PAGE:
I have a daughter, Hazel, and everyone thinks she looks exactly like me. My family, strangers at the grocery store, people at the YMCA say things like, “Well, you can sure tell that she’s yours!” To me, she has always looked like Hazel, though I do have to admit, our baby pictures could be swapped out and none be the wiser.
The other day, I was sitting by the pool, watching Hazel jump in and out of the water. She and her sister were playing a game and in that game Hazel is some famous movie star walking along the shores of a toxic waste dump or swamp and Nora plays the role of her lesser assistant or maybe a news reporter. They are hamming it up when assistant gives movie star an “accidental” nudge and with great theatrical flair, the movie star loses her balance and falls into the water, horrified and throwing a fit about her makeup an hairdo and outfit getting ruined. The three of us crack up every time. Then Hazel climbs out of the pool and they do it again.
There was a moment during all these shenanigans, when Hazel pushed herself out of the water and as I watched her move, I could feel and remember myself in that kind of body—my 8 year old body. My cells seemed to remember that time in my life and as they sloshed around inside my adult self, they ached to be doing that again- to feel like they did when I was 8. My cells ached. My heart ached. I ached. It was almost like time traveling back to 1984, watching a moment of my own childhood unfold and I was seeing myself. It was so surreal and I didn’t want it to end.
There was something else going on in that moment, too. I could feel myself as Hazel, but also, I could feel myself now, as her mother, and I felt an overwhelming desire to do what’s right to help to nurture and grow this child. I want her to be able to remember this very goodness that she has in her strong and healthy body, by the pool, in the sun and with her sister. I know that just remembering this can get her through some tough times. I was able to draw on those feelings and memories of goodness during some of my difficult days which, no doubt, has something to do with my mom watching me move when I was a child, loving and hoping and trying to do her very best for me. As has happened many times since I became a mom, I sat there and deeply appreciated the love that my mom gave me. So there I was, by the pool, staring at perfection, feeling 8, feeling mom, feeling daughter all at the same time. It was a lot to be feeling all in one moment.
There are times like this. Times when we are so connected in an experience that the magnitude of our connectedness is felt, down to the cells. It doesn’t happen very often for me, but when it does, it is significant and it feels good. It can happen spontaneously, in a moment like mine, when I was so engaged, so focused, that I felt Hazel, bodies, and relationships deeply, but just waiting for it to strike is different from cultivating it. This experience of connectedness, or Samadhi, is what yoga has to offer and the practice of yoga is how you arrive. Samadhi is the last of Patanjali’s eight limbs of yoga. T. K. V. Desikachar describes samadhi in his wonderful book, The Heart of Yoga:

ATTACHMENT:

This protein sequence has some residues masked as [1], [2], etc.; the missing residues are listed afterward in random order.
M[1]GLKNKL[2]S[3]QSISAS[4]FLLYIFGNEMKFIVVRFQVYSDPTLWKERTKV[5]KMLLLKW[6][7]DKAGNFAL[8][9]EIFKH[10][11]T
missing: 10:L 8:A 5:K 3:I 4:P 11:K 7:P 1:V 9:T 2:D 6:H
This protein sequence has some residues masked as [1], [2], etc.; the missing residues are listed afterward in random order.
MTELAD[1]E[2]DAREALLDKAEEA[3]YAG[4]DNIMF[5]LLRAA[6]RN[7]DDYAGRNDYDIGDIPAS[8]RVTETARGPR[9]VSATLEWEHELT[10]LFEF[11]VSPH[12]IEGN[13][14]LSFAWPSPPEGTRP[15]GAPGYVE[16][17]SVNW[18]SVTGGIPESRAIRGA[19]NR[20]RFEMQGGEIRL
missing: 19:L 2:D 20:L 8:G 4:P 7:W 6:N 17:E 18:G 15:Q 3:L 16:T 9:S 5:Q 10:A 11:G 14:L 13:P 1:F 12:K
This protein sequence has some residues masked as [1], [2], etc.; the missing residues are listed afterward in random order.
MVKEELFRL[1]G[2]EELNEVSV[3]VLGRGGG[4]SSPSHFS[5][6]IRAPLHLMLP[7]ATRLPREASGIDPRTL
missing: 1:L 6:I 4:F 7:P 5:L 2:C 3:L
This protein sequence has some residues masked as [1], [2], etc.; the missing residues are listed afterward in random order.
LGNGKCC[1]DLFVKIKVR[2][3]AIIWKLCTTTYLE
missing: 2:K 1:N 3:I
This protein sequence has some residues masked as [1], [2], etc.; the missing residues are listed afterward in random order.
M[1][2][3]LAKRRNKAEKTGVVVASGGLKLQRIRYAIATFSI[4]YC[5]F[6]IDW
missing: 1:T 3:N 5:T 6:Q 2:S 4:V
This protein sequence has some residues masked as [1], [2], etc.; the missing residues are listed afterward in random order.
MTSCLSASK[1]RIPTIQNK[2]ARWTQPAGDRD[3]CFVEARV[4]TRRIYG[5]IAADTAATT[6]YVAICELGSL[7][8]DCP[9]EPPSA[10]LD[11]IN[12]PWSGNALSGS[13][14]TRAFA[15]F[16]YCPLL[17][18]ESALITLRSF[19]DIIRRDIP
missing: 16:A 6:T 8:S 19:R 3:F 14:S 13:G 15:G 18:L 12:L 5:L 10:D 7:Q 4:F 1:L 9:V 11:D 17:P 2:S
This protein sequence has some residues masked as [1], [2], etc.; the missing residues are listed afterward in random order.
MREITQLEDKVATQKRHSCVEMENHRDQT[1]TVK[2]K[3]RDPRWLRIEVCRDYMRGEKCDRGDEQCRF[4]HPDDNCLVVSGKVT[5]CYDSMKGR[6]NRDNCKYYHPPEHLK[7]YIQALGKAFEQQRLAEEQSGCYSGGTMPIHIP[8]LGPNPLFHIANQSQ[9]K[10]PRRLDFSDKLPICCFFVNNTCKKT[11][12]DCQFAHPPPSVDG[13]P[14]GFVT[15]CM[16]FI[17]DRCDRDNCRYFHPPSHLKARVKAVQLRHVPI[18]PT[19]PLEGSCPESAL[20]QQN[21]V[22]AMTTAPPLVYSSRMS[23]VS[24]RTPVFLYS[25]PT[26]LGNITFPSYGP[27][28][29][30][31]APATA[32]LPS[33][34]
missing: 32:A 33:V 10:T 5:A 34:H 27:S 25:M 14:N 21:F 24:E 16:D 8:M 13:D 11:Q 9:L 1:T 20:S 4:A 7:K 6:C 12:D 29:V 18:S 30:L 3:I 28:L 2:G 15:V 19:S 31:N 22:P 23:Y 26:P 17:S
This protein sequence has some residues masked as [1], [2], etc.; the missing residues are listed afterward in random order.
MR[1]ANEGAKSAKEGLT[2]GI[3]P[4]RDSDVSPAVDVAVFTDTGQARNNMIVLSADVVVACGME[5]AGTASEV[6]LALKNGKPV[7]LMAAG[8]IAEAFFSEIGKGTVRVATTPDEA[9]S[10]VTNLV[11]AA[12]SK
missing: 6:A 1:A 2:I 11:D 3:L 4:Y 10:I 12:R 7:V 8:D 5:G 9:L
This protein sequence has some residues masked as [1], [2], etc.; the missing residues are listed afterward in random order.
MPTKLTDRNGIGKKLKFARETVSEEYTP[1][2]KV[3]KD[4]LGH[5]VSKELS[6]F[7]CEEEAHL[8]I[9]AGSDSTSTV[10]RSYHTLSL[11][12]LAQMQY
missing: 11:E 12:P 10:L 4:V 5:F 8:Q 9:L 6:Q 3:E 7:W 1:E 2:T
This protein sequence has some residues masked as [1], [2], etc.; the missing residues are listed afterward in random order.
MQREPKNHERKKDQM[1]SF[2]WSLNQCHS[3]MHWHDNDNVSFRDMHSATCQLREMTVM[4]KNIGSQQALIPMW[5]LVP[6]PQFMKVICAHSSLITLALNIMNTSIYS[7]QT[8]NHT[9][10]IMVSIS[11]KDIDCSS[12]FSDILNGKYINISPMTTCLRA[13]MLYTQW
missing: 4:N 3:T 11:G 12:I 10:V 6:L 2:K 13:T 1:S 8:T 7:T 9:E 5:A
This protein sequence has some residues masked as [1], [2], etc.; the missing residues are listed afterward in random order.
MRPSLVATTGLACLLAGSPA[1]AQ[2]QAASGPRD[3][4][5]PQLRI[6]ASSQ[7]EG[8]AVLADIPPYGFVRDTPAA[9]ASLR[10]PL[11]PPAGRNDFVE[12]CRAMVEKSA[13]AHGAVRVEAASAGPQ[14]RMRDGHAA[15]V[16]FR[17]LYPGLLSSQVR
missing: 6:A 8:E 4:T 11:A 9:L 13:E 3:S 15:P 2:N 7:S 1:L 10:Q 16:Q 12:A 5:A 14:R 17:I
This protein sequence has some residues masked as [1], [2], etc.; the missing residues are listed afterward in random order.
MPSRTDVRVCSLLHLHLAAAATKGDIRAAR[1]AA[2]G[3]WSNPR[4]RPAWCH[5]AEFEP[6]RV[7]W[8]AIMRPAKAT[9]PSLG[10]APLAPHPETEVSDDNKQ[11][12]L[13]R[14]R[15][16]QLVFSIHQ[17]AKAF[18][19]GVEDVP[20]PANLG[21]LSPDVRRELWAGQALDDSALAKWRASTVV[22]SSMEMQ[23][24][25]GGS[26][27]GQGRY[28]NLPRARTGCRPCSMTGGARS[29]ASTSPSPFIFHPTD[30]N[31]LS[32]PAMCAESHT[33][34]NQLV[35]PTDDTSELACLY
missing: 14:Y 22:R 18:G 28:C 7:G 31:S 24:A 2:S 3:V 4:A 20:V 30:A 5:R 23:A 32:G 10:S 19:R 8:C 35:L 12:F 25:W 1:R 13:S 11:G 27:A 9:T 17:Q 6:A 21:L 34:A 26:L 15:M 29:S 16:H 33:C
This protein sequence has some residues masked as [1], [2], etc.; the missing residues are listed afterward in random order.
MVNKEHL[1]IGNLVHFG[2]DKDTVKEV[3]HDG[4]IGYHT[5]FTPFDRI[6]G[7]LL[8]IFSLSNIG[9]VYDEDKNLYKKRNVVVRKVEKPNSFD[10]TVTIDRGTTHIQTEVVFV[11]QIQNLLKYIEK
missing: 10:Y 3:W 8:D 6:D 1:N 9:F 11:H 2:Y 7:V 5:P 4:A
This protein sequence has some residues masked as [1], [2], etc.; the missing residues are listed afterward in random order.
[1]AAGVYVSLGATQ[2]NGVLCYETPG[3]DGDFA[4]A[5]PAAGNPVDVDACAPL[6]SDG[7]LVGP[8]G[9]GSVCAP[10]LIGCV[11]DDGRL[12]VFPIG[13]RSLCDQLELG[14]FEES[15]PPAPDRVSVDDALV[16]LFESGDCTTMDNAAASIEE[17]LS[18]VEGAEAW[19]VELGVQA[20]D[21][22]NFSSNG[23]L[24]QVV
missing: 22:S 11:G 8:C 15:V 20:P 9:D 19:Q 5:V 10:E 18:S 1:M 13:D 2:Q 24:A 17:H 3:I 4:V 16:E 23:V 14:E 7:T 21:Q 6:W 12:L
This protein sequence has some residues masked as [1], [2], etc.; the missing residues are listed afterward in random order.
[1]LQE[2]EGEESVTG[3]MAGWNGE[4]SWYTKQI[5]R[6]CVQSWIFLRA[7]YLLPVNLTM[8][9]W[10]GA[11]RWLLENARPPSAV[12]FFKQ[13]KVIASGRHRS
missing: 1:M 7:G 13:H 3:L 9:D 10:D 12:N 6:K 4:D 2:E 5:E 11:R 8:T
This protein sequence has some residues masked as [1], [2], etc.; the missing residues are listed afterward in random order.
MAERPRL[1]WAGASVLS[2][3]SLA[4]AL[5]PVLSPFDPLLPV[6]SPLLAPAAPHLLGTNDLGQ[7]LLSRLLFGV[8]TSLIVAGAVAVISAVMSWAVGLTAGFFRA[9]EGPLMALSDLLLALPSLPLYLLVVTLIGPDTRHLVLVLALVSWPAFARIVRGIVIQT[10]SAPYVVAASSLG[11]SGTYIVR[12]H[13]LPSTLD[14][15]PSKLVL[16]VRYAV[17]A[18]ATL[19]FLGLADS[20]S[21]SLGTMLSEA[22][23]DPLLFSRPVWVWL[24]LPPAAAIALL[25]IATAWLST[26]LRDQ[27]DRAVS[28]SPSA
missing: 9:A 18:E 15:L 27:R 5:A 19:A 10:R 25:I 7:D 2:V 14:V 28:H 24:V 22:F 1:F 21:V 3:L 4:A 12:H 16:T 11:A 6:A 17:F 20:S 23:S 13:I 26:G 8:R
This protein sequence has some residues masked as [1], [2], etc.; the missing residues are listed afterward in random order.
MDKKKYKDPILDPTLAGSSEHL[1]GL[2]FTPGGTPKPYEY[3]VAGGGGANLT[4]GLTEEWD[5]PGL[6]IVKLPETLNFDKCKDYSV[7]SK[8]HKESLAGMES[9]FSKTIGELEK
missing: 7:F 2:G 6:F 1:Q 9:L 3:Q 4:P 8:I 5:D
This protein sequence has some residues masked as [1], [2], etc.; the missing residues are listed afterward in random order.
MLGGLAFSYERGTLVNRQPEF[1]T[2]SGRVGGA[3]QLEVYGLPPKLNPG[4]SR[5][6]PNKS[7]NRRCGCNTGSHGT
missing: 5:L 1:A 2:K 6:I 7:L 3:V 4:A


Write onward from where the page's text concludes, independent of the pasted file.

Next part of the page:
The Sanskrit word prajna transates as “very clear understanding”. The old texts say that in samadhi, rta prajna prevails—that is, what is seen is the truth. This means that in Samadhi we arrive at a real understanding of the object. […] We can see where it comes from, how it has arisen, and what effects it has. […] Whether we are experiencing Samadhi or not is not shown by sitting cross-legged with closed eyes and a meaningful expression on our face. We know we are experiencing Samadhi if we can see and understand things that we could not see or understand before.
There haven’t been all that many times when I’ve experienced samadhi but I felt it there by the pool. I felt so connected to Hazel and to myself and in that moment I understood and felt childhood in the past and present. I recalled my own movement and feelings at the age of 8 and saw them playing out in Hazel. I also felt the beautiful dharma of being a mother to another perfect person. I felt the love that was offered to me from my parents and that they must have received from theirs to be able to have passed onto me the possibility of this moment. It was all there. It was so huge and yet it was so perfectly contained in that moment in the sun.